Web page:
Operative techniques for improving surgical exposure in basic cardiac surgery

Dawn S. Hui, Jason M. Lizalek, Vikram S. Chawa, Richard Lee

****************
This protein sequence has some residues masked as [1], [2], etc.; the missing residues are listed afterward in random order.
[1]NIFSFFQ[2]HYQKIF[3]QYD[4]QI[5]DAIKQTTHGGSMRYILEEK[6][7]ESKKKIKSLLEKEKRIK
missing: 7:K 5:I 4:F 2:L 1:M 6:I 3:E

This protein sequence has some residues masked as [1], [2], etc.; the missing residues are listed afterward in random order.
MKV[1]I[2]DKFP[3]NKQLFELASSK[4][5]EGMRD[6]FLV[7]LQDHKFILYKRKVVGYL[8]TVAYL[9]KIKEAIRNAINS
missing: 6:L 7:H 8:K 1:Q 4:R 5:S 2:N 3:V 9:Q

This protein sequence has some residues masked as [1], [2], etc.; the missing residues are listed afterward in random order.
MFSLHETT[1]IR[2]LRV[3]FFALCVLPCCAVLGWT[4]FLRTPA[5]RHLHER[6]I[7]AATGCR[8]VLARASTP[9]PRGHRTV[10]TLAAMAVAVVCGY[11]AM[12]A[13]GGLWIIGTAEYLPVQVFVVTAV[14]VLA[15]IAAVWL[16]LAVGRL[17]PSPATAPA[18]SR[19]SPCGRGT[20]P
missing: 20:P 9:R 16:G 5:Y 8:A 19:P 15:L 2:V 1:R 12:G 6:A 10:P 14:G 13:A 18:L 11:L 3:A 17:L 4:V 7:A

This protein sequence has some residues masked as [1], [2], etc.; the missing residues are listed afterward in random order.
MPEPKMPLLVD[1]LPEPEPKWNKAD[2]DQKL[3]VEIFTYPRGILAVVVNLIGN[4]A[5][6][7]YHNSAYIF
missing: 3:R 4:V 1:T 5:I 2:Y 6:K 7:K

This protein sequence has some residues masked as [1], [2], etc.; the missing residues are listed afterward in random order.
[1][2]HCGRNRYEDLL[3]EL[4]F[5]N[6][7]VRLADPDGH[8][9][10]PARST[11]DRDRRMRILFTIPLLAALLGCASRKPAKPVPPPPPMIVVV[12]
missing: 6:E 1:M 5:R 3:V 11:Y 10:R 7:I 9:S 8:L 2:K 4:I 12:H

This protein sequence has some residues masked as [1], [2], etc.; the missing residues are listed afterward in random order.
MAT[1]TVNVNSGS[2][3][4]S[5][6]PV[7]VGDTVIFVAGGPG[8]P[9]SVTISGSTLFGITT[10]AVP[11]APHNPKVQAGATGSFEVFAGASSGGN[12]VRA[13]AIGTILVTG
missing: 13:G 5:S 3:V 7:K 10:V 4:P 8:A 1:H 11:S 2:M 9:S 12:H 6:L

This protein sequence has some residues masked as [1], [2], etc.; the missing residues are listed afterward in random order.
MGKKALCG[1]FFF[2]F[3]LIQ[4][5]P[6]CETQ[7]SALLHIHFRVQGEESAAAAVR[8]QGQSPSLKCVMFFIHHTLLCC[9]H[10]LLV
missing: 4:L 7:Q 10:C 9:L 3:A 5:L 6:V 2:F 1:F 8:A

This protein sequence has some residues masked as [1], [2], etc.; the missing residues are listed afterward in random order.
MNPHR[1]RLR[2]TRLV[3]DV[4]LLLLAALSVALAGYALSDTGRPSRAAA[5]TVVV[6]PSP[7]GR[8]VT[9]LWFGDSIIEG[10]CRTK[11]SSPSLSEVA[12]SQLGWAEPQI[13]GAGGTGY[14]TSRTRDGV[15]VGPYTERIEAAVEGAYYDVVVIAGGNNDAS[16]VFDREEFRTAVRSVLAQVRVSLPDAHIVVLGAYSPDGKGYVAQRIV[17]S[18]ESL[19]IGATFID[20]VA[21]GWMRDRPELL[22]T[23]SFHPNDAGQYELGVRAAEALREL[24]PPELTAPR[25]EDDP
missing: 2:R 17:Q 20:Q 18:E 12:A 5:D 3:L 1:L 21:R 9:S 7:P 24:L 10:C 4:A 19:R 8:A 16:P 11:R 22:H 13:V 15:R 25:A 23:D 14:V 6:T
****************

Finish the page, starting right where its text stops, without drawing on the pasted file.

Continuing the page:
Operative exposure is key to ensuring surgical efficiency and patient safety in cardiac surgery. As the population ages and the prevalence of obesity increases, cardiac surgeons will be challenged to consider obese patient physiology and body habitus, surgical exposure and sternotomy closure techniques, and postoperative medical management to ensure optimal outcomes. In this article, we describe techniques to improve operative exposure in both obese and non-obese patients undergoing basic cardiac surgery and highlight the roles of surgical team members to ensure patient safety and provide optimal anesthetic management. We describe pre-operative techniques regarding incision-site marking and alternative positioning techniques on the operating table to improve visualization and decrease risk of upper extremity injury. We summarized the roles of surgical team members regarding patient positioning, especially in those that are obese, and the challenges associated for anesthesia staff pre- and intraoperatively. Procedural techniques regarding sternotomy management and closure, cannulation, internal mammary harvest, and mitral valve exposure are discussed. Cardiac surgical teams must consider the risks associated with the obese patient population undergoing cardiac surgery procedures and employ techniques pre-, intra-, and postoperatively in a multidisciplinary fashion. Safe and efficacious techniques are paramount to optimal patient outcomes.